📖The Best We Could Do: 🍸rewind, reverse

📖: Thi Bui’s The Best We Could Do (2017)
🍸: rewind, reverse

Why this book?

Thi Bui’s graphic memoir opens with her giving birth to her first child. As she copes with becoming a new parent, she tries to understand the choices her parents made during and after the Vietnam War. Through her parents’ stories and experiences, she seeks to understand what kind of inheritance she can leave behind for her son. As she unravels her family’s story, she learns how memory, trauma and the refugee reflex are inheritances that are passed down through generations.


Why this drink?

Thi Bui’s graphic memoir resonates with me because my family’s memories of the Vietnam War are part of my inheritance growing up as a first-gen immigrant. Aside from memories, one of the things my grandma passed down to me is an acquired taste for sour, salt, and spice. This drink is a riff on the classic Paloma, but also inspired by the grapefruit wedges that my grandma likes to eat with salt and red Thai chili peppers. This grapefruit drink was also chosen because of the pink and red hues that permeate the pages of this beautifully illustrated graphic memoir.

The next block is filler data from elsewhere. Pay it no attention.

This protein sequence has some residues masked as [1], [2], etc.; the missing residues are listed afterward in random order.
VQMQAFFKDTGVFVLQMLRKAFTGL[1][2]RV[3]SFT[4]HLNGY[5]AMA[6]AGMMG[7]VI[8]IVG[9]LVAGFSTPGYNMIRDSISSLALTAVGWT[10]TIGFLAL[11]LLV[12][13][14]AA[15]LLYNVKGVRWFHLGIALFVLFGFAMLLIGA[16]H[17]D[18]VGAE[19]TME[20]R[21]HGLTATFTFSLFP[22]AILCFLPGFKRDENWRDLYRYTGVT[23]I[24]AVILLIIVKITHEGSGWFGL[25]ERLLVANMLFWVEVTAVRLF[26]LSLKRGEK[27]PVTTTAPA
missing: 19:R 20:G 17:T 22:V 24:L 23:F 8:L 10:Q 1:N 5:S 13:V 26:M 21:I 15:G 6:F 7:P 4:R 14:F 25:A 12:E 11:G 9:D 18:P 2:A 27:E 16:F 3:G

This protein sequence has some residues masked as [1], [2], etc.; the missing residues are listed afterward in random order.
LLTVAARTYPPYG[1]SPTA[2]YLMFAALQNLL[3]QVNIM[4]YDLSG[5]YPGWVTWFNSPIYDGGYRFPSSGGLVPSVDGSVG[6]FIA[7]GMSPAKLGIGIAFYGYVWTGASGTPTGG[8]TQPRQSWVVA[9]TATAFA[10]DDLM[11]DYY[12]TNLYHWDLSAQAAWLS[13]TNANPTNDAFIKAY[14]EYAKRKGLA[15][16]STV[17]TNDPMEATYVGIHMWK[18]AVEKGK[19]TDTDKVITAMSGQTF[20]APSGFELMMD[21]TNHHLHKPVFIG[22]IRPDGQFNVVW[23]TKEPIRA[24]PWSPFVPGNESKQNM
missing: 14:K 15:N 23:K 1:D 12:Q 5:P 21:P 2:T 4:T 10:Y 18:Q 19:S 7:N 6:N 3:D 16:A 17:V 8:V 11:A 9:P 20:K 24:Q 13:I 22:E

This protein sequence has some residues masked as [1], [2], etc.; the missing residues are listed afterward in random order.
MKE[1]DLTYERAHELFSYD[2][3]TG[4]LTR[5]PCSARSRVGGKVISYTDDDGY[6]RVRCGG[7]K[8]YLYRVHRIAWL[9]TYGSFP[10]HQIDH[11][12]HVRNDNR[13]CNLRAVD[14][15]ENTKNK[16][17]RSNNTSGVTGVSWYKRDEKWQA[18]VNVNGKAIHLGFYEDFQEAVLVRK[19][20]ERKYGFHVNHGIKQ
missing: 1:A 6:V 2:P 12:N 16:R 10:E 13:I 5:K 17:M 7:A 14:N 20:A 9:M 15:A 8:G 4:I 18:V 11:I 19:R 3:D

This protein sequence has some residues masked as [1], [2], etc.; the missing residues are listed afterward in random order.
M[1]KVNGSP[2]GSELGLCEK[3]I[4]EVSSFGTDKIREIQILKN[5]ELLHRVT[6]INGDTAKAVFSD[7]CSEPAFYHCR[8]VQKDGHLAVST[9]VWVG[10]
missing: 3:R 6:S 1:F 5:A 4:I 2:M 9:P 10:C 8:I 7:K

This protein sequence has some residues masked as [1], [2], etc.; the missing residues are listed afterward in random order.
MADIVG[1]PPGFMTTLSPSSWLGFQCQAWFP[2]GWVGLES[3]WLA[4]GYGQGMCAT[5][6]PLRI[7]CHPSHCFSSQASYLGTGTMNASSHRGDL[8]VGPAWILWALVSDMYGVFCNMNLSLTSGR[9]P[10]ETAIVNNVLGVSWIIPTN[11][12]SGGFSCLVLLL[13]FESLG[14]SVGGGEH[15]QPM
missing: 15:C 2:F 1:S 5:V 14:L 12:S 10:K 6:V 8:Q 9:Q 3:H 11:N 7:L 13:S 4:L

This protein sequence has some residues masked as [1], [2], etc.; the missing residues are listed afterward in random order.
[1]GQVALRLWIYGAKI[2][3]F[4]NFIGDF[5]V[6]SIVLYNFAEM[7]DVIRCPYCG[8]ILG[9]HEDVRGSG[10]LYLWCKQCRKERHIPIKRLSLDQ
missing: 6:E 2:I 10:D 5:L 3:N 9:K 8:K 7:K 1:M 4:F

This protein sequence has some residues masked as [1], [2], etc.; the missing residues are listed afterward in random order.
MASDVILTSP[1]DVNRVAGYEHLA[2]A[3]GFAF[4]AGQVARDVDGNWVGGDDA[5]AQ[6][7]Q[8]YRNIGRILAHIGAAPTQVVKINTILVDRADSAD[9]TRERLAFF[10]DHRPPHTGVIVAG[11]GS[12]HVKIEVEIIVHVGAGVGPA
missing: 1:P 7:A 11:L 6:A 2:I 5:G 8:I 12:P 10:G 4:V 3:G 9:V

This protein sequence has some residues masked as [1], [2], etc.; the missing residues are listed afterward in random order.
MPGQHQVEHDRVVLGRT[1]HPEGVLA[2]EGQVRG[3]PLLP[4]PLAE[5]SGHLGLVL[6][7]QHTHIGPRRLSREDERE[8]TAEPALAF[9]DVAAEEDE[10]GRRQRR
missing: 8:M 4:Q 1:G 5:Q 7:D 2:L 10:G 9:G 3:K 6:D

rewind, reverse

ingredients:
2 oz tequila
4 oz freshly squeezed grapefruit juice
0.75 oz lime juice
0.5 tsp maraschino liqueur 
1-2 drops saline solution*
1-2 oz grapefruit seltzer (alcoholic or non-alcoholic)
2 slices thai chili peppers

for garnish:
2 slices of thai chili peppers, sea salt flakes, lime wheel, grapefruit wheel

  1. rim a chilled glass with salt
  2. muddle the chili peppers
  3. combine all ingredients (except for the seltzer) & shake with ice
  4. pour into glass with ice & top off with seltzer
  5. garnish peppers, lime and grapefruit wheels

Pro-tips:
*To make saline solution, dissolve 1 part salt in 4 parts water.

Quarantine substitutions:
Omit the maraschino liqueur if you don’t have any.
Ground cayenne pepper can be subbed in for the Thai chili peppers.
For the rim, sub the sea salt flakes with regular salt.


Another round, please! 🥂

You might also like:
Kao Kalia Yang’s The Latehomecomer: A Hmong Family Memoir (2008)

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